Reading minds and emotions
Understanding how social cues help us navigate society and our relationships is what drives Dr Michelle Kelly’s research into dementia and older people.
Neuropsychology explores how changes to the brain can influence our behaviours, which is where Michelle’s research is focussed. Michelle is currently researching how the brain changes that occur with dementia or traumatic brain injury (TBI) impact on a person’s behaviour. “After a change to the brain, basic tasks can become difficult – for example, some people can no longer draw simple items such as a clock. They’ll put the hands in the wrong places, or the numbers on the outside of the face,” Michelle explains.
However, there are also a number of personality changes that can occur with any kind of brain change, and this makes it very difficult not only for the person themselves, but for their families to manage. “Suddenly people are caring for someone who is not the person that they once knew,” Michelle says.
Quick switch to a life-long fascination
An interest in a career as an organisational psychologist rapidly morphed as Michelle realised that this field was more focussed on the success of the business, rather than the people. After studying her undergraduate degree Michelle then training as a Clinical Psychologist while undertaking a PhD in neuropsychology . Michelle had an interest in both the research and the clinical side: “I wanted to do both, which is not an easy thing. The degree is doable, but once you try to find a job that will allow you to do both, that’s quite hard.”
However, she persisted. After attaining her PhD Michelle worked closely with carers of people with dementia and continues to collaborate with researchers from the National Ageing Research Institute in Melbourne, UNSW and University College of London. Michelle also works closely with clinicians in public health settings, aged care service providers and not for profit organisations. This practical work inspires her research, and, vice-versa.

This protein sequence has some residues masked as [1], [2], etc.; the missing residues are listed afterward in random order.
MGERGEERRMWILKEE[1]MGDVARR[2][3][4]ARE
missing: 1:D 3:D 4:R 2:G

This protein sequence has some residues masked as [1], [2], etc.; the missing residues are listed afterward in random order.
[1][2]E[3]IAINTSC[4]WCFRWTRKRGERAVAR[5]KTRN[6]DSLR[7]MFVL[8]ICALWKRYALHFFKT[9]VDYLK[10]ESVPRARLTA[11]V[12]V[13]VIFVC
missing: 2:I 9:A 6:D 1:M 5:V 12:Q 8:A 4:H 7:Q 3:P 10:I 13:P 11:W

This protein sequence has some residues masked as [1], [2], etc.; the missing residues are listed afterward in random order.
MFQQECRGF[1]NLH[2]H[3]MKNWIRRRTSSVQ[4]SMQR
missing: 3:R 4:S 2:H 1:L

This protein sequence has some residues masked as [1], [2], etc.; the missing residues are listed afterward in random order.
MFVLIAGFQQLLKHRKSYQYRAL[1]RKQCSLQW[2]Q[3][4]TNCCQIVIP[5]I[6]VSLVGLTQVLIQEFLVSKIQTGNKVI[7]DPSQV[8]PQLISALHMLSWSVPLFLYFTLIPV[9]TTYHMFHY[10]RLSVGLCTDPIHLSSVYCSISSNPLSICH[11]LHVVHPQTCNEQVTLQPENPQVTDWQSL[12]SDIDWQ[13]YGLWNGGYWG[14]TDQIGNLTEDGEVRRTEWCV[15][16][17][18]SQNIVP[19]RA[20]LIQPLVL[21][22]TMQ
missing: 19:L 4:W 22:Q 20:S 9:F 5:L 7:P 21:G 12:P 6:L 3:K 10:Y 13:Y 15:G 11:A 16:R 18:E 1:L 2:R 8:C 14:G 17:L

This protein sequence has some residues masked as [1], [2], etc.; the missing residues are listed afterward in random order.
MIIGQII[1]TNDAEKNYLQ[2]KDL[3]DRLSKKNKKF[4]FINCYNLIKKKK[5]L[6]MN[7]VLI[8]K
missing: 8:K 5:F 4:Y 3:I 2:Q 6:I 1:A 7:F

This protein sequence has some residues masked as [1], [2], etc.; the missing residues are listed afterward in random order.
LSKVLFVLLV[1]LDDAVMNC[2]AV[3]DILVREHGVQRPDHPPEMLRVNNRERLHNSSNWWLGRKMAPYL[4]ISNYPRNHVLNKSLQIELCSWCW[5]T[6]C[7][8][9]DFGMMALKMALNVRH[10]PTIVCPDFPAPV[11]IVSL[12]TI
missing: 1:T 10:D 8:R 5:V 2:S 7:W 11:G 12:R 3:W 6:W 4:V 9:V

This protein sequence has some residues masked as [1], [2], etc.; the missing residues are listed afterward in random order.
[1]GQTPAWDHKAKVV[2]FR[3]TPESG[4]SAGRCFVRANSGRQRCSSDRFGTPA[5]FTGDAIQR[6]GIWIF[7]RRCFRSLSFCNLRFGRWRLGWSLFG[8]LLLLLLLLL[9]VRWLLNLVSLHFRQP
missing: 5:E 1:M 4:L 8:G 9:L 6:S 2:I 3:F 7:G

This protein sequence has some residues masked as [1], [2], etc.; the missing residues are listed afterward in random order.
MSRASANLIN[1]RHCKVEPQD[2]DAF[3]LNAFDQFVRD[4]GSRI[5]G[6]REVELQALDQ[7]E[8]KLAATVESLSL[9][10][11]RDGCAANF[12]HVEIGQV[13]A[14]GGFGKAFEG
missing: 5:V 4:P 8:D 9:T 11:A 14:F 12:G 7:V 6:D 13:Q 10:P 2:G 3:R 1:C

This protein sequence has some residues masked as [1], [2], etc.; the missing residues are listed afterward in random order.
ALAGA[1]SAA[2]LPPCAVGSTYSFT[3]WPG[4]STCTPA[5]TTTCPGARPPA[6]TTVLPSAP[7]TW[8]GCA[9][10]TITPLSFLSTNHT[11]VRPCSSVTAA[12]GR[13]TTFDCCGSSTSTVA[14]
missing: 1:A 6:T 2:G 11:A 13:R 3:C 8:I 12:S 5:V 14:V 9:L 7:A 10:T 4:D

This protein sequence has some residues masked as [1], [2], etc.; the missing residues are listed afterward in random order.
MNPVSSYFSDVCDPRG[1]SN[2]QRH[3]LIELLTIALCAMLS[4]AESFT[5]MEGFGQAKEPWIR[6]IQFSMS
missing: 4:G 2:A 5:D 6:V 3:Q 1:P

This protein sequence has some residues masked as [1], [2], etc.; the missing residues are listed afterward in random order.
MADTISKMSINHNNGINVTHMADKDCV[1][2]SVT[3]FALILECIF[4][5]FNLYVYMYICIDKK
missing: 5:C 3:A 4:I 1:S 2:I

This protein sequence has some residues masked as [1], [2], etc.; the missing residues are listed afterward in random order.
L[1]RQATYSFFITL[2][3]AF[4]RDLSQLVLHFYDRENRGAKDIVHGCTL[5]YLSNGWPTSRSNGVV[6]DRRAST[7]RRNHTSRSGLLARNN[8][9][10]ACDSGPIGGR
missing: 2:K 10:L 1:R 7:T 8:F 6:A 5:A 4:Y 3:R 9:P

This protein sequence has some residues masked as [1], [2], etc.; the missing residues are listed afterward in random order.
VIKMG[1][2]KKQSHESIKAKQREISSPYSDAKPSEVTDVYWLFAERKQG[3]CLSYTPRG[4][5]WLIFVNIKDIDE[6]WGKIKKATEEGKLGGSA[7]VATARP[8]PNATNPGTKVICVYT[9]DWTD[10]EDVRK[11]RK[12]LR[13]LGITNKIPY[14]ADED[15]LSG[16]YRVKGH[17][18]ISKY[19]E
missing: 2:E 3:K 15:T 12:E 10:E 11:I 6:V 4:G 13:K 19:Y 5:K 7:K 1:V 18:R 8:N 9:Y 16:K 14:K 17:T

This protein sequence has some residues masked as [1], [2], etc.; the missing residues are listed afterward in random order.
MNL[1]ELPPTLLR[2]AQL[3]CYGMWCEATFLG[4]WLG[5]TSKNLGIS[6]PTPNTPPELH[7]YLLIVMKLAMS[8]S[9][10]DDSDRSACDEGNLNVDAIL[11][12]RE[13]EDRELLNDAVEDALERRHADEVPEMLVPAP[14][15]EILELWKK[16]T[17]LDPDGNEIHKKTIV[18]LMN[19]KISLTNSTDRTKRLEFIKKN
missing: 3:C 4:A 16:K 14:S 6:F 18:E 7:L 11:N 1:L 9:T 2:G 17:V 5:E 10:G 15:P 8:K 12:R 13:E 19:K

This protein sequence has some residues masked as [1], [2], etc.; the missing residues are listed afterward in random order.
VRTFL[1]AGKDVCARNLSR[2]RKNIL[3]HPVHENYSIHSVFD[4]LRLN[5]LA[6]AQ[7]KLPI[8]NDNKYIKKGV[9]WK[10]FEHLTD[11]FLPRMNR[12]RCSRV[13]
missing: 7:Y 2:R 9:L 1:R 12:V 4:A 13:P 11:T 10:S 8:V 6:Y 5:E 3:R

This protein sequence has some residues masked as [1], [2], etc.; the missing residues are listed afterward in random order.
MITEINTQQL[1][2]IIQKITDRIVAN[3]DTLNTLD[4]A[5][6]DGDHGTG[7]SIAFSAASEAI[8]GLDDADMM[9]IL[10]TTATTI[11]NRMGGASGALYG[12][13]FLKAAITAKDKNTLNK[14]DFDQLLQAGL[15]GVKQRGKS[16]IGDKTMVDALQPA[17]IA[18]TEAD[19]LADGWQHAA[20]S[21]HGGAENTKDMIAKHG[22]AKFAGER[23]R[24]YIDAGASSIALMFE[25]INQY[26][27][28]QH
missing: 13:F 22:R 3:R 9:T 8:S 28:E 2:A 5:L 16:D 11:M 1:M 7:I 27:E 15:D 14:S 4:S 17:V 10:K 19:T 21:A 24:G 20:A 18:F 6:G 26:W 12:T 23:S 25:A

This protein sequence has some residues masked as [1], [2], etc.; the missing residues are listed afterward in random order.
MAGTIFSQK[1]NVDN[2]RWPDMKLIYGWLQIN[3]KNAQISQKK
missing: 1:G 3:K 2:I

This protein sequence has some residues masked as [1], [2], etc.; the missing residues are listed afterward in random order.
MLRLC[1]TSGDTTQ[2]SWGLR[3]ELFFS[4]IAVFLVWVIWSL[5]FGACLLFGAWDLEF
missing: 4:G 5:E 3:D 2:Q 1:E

With researchers, there’s usually one pivotal event that sets off a career in research. Michelle’s interest in ageing and brain health was piqued while she was studying her Master of Clinical Psychology at UNSW. A guest lecturer (Deborah Koder) came to give a talk about the challenges of working with older people, declines in mental health and additional medical needs – and Michelle’s attention was immediately captured. And this fascination has continued to grow.
It was Michelle’s PhD supervisor, Professor Skye McDonald from UNSW, who inspired Michelle into exploring social skills after brain injury. “Skye is a neuropsychologist by training, but she’s a guru in looking at social skill changes in people who’ve acquired a traumatic brain injury, such as the inability to be able to recognise a facial expression or the inability to pick up on someone’s tone of voice when they’re being sarcastic or are angry.”
Michelle is now researching whether social skills can be relearned and is co-supervising a PhD student with Professor McDonald, and that student is looking at an intervention in social skills in traumatic brain injury. “We’re looking to address the fact that until now, we’re not actually doing anything in this area, aside from trying to encourage people who don’t have the social skills anymore back into social situations. As you can imagine, that’s quite anxiety-provoking and not very rewarding or successful.”
With continued mentoring from Professor McDonald, Dr Kelly is also now exploring these changes in social skills in people with dementia and impact this has on family members: “With dementia, people can lose the ability to be empathic, so you can imagine the impact on a friendship or a relationship. It can seem that they no longer care about how the other person is feeling. It’s a big, sudden change and it can be devastating for the person and the family and social relationships can fall away leaving the person at risk of social isolation.”